But this divergence is also a problem for a common EU foreign and security policy. We were also happy about the good results of the Berlin Conference earlier this year. We even set up an EU mission in the Mediterranean to enforce the arms embargo against Libya, and this very same mission reported a violation of the arms embargo by Turkey and the UAE, yet EU Member States still supply Turkey, the UAE and all the other countries breaking this arms embargo with weapons, and some of these weapons end up with Sarraj, others end up with Haftar, all fuelling the violence. And Mr Borrell, I really wouldn’t want to be in your shoes trying to build a consistent EU foreign policy on that mess.

And then, my dear colleagues from EPP, there’s the arms industry: the arms industry that already today complains that all these national regulations make cooperation super difficult, that arms export decisions are not reliable and that they cannot do business that way. And to be frank, I totally get their point. And dear colleagues, all these examples clearly show that if we want to do joint arms production, we need to do joint arms export control as one EU. What I really don’t understand is why the Commission, the Member States and parts of this Parliament are pushing so much for an internal defence market for joint arms production ˗ even putting money into it ˗ and at the same time, the very same people refuse to even discuss an EU-level involvement in democratic oversight and export control and thereby undermine what they want to reach: a European defence union and strategic autonomy of the European Union.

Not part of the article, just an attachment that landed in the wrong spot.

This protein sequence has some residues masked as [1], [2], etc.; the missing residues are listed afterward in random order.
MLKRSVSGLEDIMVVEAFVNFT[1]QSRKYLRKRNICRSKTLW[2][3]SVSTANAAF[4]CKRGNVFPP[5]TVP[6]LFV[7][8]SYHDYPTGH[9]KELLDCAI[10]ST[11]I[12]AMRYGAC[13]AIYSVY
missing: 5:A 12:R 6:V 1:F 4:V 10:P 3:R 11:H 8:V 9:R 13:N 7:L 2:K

I want to thank all my shadows for the very fierce and fair debates we had in the negotiations. We’ve reached a lot, but on this point we didn’t reach consensus, and that’s why I decided to bring it to the parliamentary debate today. I’m very much looking forward to the discussion.


  Josep Borrell Fontelles, Vice-President of the Commission / High Representative of the Union for Foreign Affairs and Security Policy. – Madam President, I would like to start by thanking Ms Neumann and Members who have contributed to this important resolution on European arms exports. I think it includes many useful suggestions that will help me to deal with a difficult subject like this in a more convergent, transparent and responsible way.